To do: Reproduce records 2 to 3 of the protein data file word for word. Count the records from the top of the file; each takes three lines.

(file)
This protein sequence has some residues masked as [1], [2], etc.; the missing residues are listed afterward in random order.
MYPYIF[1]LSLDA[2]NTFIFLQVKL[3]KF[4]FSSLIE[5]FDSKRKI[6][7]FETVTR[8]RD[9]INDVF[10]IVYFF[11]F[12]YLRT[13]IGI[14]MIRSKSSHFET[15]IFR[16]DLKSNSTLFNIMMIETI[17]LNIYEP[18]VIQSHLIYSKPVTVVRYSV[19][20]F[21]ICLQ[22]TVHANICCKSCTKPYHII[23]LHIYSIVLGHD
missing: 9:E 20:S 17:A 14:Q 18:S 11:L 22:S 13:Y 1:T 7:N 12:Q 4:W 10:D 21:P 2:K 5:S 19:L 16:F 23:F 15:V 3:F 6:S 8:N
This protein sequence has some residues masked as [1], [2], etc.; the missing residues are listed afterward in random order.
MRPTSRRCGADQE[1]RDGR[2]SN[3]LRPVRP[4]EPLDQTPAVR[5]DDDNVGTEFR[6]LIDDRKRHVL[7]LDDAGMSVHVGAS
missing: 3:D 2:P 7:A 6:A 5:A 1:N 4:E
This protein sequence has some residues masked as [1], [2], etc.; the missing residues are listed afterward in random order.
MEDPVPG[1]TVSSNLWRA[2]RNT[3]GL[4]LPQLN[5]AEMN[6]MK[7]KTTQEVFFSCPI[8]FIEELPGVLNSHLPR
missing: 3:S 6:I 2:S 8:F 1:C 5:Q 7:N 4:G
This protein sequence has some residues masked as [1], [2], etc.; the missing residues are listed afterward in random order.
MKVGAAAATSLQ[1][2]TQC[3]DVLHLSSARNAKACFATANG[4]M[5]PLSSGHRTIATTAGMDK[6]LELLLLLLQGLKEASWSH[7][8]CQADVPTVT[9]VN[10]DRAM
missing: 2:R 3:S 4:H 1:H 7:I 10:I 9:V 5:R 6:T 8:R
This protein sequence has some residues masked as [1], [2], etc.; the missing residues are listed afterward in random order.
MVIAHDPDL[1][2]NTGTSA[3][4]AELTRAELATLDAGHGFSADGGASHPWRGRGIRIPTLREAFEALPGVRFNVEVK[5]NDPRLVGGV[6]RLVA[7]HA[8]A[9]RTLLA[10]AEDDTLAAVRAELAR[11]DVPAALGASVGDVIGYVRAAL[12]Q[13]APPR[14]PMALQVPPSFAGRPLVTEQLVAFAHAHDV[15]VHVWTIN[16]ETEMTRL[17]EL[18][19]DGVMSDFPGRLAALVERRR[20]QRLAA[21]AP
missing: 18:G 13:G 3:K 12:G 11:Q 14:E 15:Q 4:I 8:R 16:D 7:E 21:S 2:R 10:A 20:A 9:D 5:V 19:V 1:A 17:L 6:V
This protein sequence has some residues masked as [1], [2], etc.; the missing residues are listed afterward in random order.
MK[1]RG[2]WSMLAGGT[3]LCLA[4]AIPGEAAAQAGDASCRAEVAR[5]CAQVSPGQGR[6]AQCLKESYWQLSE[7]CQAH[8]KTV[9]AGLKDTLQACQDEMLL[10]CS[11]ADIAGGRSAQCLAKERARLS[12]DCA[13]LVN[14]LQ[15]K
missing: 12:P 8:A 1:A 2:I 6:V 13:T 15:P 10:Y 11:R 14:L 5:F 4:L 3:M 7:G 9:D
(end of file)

This protein sequence has some residues masked as [1], [2], etc.; the missing residues are listed afterward in random order.
MRPTSRRCGADQE[1]RDGR[2]SN[3]LRPVRP[4]EPLDQTPAVR[5]DDDNVGTEFR[6]LIDDRKRHVL[7]LDDAGMSVHVGAS
missing: 3:D 2:P 7:A 6:A 5:A 1:N 4:E
This protein sequence has some residues masked as [1], [2], etc.; the missing residues are listed afterward in random order.
MEDPVPG[1]TVSSNLWRA[2]RNT[3]GL[4]LPQLN[5]AEMN[6]MK[7]KTTQEVFFSCPI[8]FIEELPGVLNSHLPR
missing: 3:S 6:I 2:S 8:F 1:C 5:Q 7:N 4:G